A colonoscopy is a procedure to examine the colon or large intestine using a long narrow tube called a colonoscope which contains a tiny camera and a light source. Clear, magnified images of the colon are displayed on a monitor for careful examination.
The colon is the last part of the intestine that leads to the rectum and anus. It holds unabsorbed food which is then passed out in the faeces. Bacteria present within the colon helps digest the food releasing gases. The colon produces fatty acids and absorbs liquid minimizing the fluid content of stools.
A colonoscopy may be performed to look for benign growths called polyps, cancer, or other abnormalities in the colon. It may be ordered to screen for colon or rectal cancer or when one has signs and symptoms such as:
- Blood in the stools
- Bleeding through the rectum
- Unexplained abdominal pain
- Persistent change in bowel habits
Before performing a colonoscopy, you will need to:
- Discuss your current medications with your doctor
- Alter your diet for a few days to make it easier to cleanse your bowel
- Use a bowel preparation kit that your doctor will recommend
- Abstain from any food or liquid intake 6 hours prior to the test
Colonoscopy is performed under conscious sedation through an intravenous line to keep you comfortable. You will lie on your left side with your knees raised to your chest. The colonoscope is gently introduced through the anus into the colon. Air is inflated into the colon for easy movement of the instrument and to provide a better view. Once the scope has reached the junction of the colon and small intestine it is gradually withdrawn, and the walls of the colon carefully inspected on the monitor. Any colon polyps are removed, and tissue samples obtained from suspicious areas using instruments inserted through the colonoscope. These are sent to the laboratory for analysis. Removal of tissue may result in bleeding which can usually be controlled during the procedure.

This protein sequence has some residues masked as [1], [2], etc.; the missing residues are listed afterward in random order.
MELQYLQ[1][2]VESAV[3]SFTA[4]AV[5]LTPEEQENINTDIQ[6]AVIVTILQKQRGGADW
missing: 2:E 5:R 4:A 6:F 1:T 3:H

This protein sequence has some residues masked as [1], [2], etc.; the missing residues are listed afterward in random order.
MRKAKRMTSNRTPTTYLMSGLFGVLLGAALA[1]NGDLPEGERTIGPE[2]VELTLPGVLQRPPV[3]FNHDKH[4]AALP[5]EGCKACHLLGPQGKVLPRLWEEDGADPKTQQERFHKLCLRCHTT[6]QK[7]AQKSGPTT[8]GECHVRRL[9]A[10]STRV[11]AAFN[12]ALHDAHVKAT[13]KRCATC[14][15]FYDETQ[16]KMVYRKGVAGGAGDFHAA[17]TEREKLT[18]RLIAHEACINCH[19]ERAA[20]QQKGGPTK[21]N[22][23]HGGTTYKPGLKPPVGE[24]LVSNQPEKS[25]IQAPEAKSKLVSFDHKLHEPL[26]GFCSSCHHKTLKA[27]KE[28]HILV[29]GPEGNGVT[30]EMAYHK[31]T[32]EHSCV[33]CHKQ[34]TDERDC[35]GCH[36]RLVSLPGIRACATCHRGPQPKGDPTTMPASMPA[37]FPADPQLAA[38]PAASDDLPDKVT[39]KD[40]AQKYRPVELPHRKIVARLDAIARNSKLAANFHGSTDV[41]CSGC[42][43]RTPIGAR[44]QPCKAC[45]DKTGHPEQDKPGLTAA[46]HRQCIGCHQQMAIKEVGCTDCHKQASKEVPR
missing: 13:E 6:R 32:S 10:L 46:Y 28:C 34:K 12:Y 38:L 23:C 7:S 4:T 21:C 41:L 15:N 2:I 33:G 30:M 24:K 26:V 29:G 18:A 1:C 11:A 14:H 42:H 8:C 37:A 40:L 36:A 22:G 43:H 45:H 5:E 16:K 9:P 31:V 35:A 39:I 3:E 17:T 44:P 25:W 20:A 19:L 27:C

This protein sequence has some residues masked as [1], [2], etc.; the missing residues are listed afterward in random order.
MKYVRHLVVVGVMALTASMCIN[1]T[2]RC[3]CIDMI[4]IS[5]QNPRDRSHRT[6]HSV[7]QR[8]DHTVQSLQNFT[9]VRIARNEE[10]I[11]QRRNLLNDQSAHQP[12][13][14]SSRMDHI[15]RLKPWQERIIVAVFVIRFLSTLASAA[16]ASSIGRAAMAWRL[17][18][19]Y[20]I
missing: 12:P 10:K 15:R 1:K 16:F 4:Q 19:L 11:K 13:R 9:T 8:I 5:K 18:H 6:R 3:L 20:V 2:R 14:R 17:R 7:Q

Immediately following the procedure, you may experience some abdominal cramps, bloating and gas. You will be observed until you recover from sedation and may be given something to drink an hour later. Your diet should be slowly advanced as tolerated. You can usually leave about 4 hours after the procedure. It is important to have someone drive you home due to the sedation. Your symptoms should resolve on their own within a couple of days. Your doctor will discuss the results with you and plan further treatment if necessary.
Colonoscopy is generally a safe procedure but complications such as excessive bleeding or perforation of the colon can occasionally occur.
Other tests that can supplement a colonoscopy include a sigmoidoscopy, CT scan or CT colonography.